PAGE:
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Titanic sub incident – OceanGate suspends operations after Titan submersible implosion

Titanic sub incident – OceanGate suspends operations after Titan submersible implosion

Nearly three weeks after its submersible vessel Titan imploded, killing all five people on board, OceanGate is suspending all exploration and commercial operations.

The organization posted on its website on Thursday that it would no longer be sending individuals down to the wreckage of the Titanic, or elsewhere.

OceanGate declined the Guardian’s request for further comment.
OceanGate, a private company, was founded in 2009 by Stockton Rush and Guillermo Söhnlein. Using leased commercial submersibles, the company has spent the better part of the past 13 years taking customers to various places including the shipwrecks of the Andrea Doria and the Titanic.

OceanGate rose to global prominence in June when one of its submersible vessels went missing. The US Coast Guard would later confirm that the Titan suffered a “catastrophic implosion” and all those on board, including Rush, were killed. Outside of Rush, those killed were the British adventurer Hamish Harding, 58; the French Titanic explorer Paul-Henri Nargeolet, 77; and the British Pakistani businessman Shahzada Dawood, 48, and his 19-year-old son Suleman.

Last week, the presumed human remains of those lost were recovered from within the wreckage.

Officials noted that the Coast Guard would transport the evidence recovered from the North Atlantic to a US port. There, medical professionals were slated to conduct a formal analysis of the remains.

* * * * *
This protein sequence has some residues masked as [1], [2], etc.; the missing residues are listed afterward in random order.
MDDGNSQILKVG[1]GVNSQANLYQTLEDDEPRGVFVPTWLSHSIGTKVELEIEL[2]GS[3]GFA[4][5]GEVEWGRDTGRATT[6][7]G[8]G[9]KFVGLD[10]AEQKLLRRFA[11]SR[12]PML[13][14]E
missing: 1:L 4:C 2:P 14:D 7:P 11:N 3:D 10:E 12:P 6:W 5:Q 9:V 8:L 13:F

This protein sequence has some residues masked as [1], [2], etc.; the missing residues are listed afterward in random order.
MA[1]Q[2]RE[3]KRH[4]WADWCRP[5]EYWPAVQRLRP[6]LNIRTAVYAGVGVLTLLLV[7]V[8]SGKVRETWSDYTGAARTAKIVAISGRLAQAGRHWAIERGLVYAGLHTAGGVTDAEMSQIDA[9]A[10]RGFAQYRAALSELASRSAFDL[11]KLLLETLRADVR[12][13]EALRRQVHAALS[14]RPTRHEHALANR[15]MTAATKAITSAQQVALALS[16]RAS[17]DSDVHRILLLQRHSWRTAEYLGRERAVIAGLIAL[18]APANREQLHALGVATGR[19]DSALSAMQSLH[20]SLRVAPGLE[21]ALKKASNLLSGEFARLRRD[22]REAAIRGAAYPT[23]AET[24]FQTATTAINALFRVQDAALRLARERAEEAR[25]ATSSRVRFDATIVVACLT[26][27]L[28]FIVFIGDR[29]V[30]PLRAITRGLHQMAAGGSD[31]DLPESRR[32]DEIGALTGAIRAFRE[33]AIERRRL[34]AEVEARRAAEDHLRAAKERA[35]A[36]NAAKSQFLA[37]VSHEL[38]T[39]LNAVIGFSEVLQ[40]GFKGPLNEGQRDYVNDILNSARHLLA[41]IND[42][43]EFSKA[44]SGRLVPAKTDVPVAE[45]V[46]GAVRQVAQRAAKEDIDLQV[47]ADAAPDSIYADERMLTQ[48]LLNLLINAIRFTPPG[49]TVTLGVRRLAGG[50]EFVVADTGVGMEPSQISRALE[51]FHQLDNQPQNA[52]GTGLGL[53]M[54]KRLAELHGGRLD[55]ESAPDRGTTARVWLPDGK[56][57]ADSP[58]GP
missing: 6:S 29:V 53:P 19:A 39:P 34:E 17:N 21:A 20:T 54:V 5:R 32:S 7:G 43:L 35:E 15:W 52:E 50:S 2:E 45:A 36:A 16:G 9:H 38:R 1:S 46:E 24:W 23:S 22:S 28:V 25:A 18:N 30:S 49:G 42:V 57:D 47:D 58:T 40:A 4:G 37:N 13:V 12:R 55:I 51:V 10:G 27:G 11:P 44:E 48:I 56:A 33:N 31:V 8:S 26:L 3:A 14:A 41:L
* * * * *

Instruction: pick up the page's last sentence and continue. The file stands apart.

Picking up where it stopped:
“The evidence will provide investigators from several international jurisdictions with critical insights into the cause of this tragedy. There is still a substantial amount of work to be done to understand the factors that led to the catastrophic loss of the Titan and help ensure a similar tragedy does not occur again,” said Jason Neubauer, a chair captain with the Marine Board of Investigation.

The film director and deep sea expert James Cameron told Reuters in the wake of the implosion that he was skeptical when he heard OceanGate was making a deep-sea submersible with a composite carbon fibre and titanium hull.

“I thought it was a horrible idea. I wish I’d spoken up, but I assumed somebody was smarter than me, you know, because I never experimented with that technology, but it just sounded bad on its face,” Cameron said.
Many other experts within the field reportedly shared their uneasiness with OceanGate’s submersible for this voyage, telling Rush and others at OceanGate prior to embarking that “there were multiple points of failure”

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